Some North Carolina sheriffs, including Mecklenburg County’s, are opposing HB 370, a bill that would require them to cooperate more with federal immigration agents. The proposed legislation would also double the time to 96 hours that those arrested for other crimes and suspected of being in the country illegally, can be held in jail. Noncompliance could result in a sheriff being removed from office.
North Carolina State Sheriffs’ Association officials had concerns about earlier versions of the bill. But at a Senate hearing held on the legislation today, officials gave their support to the revised legislation, saying they are comfortable that it ensures the constitutional rights of those arrested.
“They were open to our earlier concerns and they have been addressed in the bill before you,” said Eddie Caldwell, the association’s attorney. “The sheriffs believe the constitutional rights of the accused and the public safety of the citizens of the state are protected.”
Mecklenburg County Sheriff Gary McFadden and Guilford County Sheriff Danny Rogers oppose the legislation. Mecklenburg County officials had participated in the federal 287(g) program for more than 10 years. It allowed sheriffs to check inmates' immigration status. McFadden’s first act in office when he was elected last year was to eliminate the department’s participation in the federal program.
In a statement today McFadden said the legislation is a dangerous experiment that goes beyond the issue of immigration.
“It usurps the power of every sheriff and local community to set their own policies,” McFadden said. “It is a move by the General Assembly to chip away at the sheriff’s authority over how we operate our jails. It threatens to undermine the trust between law enforcement and our immigrant communities.”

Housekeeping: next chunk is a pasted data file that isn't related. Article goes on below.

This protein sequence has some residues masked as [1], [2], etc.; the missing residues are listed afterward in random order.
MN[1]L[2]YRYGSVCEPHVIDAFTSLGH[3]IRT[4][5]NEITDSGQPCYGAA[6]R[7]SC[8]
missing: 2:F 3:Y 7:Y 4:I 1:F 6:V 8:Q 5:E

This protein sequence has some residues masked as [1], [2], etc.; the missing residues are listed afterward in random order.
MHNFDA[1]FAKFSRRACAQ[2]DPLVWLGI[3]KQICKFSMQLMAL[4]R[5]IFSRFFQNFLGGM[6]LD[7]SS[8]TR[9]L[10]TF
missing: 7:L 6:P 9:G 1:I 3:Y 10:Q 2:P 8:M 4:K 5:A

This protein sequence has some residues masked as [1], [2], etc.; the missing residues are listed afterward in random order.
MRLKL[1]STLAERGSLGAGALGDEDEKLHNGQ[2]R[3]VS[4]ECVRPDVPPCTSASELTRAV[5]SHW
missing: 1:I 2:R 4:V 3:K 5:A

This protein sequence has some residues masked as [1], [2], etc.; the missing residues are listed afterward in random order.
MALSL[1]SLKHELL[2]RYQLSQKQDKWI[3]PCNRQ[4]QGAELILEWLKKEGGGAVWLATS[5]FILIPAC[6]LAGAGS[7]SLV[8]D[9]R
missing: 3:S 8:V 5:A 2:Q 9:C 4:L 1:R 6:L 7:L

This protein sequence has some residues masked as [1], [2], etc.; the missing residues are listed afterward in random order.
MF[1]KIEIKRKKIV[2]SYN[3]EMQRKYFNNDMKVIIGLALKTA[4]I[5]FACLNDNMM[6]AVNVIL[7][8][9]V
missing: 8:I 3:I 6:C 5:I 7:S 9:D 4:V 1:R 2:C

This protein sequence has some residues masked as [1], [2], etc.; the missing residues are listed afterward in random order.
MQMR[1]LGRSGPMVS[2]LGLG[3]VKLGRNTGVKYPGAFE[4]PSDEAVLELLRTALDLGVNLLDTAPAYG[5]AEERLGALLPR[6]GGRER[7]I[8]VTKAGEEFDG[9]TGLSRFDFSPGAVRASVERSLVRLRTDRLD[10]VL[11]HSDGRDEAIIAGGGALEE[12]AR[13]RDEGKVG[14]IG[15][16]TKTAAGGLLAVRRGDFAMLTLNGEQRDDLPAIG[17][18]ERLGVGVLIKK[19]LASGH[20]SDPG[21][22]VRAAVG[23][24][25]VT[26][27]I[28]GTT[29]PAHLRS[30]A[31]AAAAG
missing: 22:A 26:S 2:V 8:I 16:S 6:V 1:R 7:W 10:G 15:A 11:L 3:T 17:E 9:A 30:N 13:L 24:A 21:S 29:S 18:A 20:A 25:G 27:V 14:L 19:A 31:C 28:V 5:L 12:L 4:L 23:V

McFadden’s office is being criticized for releasing a man last month who was accused of domestic violence after immigration officials issued a warrant for him to be held. The man had been deported once and after being released, was arrested soon afterwards for attacking the same woman again. Others say the attacks are politically motivated.
Compliance with ICE-issued warrants and 287(g) had been voluntary in the past, with many sheriff's offices nationwide not participating in the program. State ACLU officials who oppose HB 370 say if the bill passes, local officials could be open to costly lawsuits.
“North Carolina sheriffs and local governments won’t be protected from costly lawsuits under this new bill,” said ACLU spokesperson Mike Meno. “They will be on the hook and legally liable whenever ICE violates someone’s rights so there are glaring constitutional issues when mixing state and federal law.”
In a statement, Guilford County Sheriff Rogers described the legislation as legally flawed. He says it does not allow inmates to appeal being held, after they have been cleared or given bond. He also thinks it would leave his office open to lawsuits and is concerned about the cost of housing and supervising people for ICE held for 96 hours.
During the hearing Wednesday, Republican sponsors of the legislation said it is time to put a stop to sheriffs not wanting to work with ICE agents. They say sheriffs' jobs call them to protect all citizens and that through the legislation, the General Assembly will make sure that they do just that.
Another hearing on HB 370 is scheduled for Tuesday. Meno says if it passes, they will lobby hard for Gov. Roy Cooper to veto it.